By Andy Nemec, KB9ALN
Welcome to the "Ides of March". Yes, at long last, we are in the downhill stretch of winter, and I am one who is very happy about that.
Last month we covered the WAPR meeting on the 20th of January, and published the meeting minutes here. However, one detail slipped through my typing fingers and it needs to be brought up.
As was reported last month, Al Schnepf, N0GMJ is no longer WAPR treasurer. He is still on the WAPR board, but now Larry Shields, WD9ESU is handling the treasurer's position. I neglected to give an address for him. To contact Larry about joining WAPR or renewing your membership, you'll need his address
Larry Shields W8926 Hwy K Lodi, WI. 53555
Remember that there are now 3 membership packages new available. The basic yearly WAPR membership dues are $15.00, the same as it has been for several years. $20.00 will enable us to donate $5.00 to the Badger State Smoke Signals for Internet viewing of their electronic version of the monthly. If you elect to pay $25.00 annually, you will receive a printed subscription to the Badger State Smoke Signals.
True, you could pay only $15.00 and look at the electronic version of the BSSS that is on the web. However, we know that even an electronic version has some costs involved, so we elected to allow people to join WAPR for a little more, and donate the balance to the BSSS. This will help to insure future editions of this monthly will be around for quite a while (we hope) After all, where would you be without the Badger State Smoke Signals? It's the best source of what's happening on the Wisconsin Amateur Radio Scene.
On another topic, this month we start a new feature, aimed primarily at node operators and others who are interested in such things. It's actually a series designed to help sort out some of the more arcane aspects of node configuration a.nd operation. Ill try not to get too technical so that the "regular user" won't get lost. We'll deal with the more nebulous areas of node operation and touch on recommended settings, while passing by the stuff like node aliases. I'll also take questions in this series, so if there is something that you'd like to see discussed here, by all means, let me know.
Two months ago I put a survey on this page, one designed to discover why we have seen such a drop-off of packet activity. As of mid-February, I have received 3 responses, for which 1 am grateful. Thanks to Bill AF9B, Dale WB9NRK and Dave, N9ZHZ for taking the time to reply. Here is a bit of a summary of what they had to say.
Bill AF9B gave the most complete response. He cites the convenience of packet mail, and that is what drew him to packet. His primary use of packet involves packet mail and keyboard chatting. He also notes that packet generally does not need a powerful computer to work well, and he appreciates the fact that an old computer can be kept from the digital graveyard when used for packet.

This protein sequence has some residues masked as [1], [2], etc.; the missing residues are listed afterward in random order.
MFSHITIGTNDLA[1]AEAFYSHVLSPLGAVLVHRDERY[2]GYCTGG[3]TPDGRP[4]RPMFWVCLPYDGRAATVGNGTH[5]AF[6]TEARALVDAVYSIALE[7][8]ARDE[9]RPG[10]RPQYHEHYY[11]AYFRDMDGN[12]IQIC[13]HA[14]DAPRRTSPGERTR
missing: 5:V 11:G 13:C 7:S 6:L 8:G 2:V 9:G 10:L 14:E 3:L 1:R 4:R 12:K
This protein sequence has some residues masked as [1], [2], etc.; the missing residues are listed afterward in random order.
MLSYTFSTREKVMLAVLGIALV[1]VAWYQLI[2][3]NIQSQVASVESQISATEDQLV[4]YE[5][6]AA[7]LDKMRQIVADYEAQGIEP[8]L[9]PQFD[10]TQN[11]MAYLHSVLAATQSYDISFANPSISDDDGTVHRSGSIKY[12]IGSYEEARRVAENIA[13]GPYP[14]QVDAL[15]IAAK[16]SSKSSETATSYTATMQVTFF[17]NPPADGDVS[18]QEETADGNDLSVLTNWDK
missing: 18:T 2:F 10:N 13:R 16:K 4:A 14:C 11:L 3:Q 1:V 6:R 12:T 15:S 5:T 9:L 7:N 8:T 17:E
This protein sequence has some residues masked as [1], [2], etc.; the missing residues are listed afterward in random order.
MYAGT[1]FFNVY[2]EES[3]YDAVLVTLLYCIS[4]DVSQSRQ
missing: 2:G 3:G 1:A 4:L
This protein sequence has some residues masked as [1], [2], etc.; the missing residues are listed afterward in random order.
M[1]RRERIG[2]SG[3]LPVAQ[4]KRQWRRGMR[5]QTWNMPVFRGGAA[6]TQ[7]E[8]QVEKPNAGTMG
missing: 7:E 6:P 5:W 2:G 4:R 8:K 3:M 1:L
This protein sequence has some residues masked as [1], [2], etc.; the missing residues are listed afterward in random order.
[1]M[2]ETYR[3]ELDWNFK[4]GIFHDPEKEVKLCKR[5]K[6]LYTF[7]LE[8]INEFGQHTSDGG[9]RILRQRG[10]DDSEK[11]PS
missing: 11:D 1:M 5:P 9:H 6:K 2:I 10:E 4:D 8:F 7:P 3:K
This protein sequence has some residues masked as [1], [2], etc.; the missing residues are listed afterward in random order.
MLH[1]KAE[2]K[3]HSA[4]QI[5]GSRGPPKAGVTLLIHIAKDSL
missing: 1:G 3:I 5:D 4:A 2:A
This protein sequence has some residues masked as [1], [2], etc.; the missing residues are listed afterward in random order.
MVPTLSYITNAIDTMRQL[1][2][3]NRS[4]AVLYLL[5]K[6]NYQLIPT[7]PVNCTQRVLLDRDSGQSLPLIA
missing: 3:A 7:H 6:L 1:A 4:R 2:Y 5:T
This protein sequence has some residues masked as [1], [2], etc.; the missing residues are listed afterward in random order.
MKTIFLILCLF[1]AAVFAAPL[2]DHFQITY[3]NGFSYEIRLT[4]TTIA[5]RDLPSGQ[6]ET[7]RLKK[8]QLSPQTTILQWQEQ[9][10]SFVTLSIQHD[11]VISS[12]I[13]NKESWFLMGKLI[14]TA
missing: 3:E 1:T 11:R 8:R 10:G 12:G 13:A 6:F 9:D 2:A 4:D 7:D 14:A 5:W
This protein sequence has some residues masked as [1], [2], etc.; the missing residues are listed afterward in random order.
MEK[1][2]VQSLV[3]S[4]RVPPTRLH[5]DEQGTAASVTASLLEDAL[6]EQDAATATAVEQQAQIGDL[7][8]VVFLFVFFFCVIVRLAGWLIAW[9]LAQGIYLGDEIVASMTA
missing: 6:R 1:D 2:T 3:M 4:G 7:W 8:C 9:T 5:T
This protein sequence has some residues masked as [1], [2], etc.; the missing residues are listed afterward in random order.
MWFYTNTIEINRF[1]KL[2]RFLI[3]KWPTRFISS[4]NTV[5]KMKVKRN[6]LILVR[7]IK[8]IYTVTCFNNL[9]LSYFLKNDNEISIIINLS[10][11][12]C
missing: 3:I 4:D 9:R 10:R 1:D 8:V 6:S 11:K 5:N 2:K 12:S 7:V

Bill goes on to say that the biggest problems he has had with packet involved radio setup and interfacing it with the computer. He had a little bit of difficulty setting things up early on, but apparently he has gotten past this as he still uses packet. And he says the one thing he would like to see is more local keyboard-to-keyboard chats.
Dale WU9NRK still uses packet, although not as much as he used to. He divides his time between SSB Voice, CW, Packet, MFSK and PSK31, among other modes. He feels that the drop-off of packet activity is primarily due to the Internet. He also notes that he is active in traffic handling nets, and has seen a similar drop-off of activity there, also coinciding with the arrival of reasonably priced Internet service.
Dave N9ZHZ says his interest in packet started with his involvement in Winnebago County ARES. He enjoys the weather updates he gets through the KB9BYQ Internet gateway, which fits hand-and-glove with his Skywarn interest and activities. Winnebago county ARES also utilizes APRS in their operations, and he uses that as well.
I certainly appreciate these responses and would like more. I am particularly interested in hearing from folks who have packed up or sold their TNCs and are not currently operating this mode. If you know someone who fits into this category, I would really appreciate you taking the time to talk to them about why they left packet and forwarding their comments to me.
And of course, I always like to hear from fellow packet operators, regardless of the topic. Packet related news is also welcome. You can mail me at one of the addresses at the top of the page with your survey responses, news, or just plain chit-chat.
That's it for this month. Until next time, 73 from Andy.
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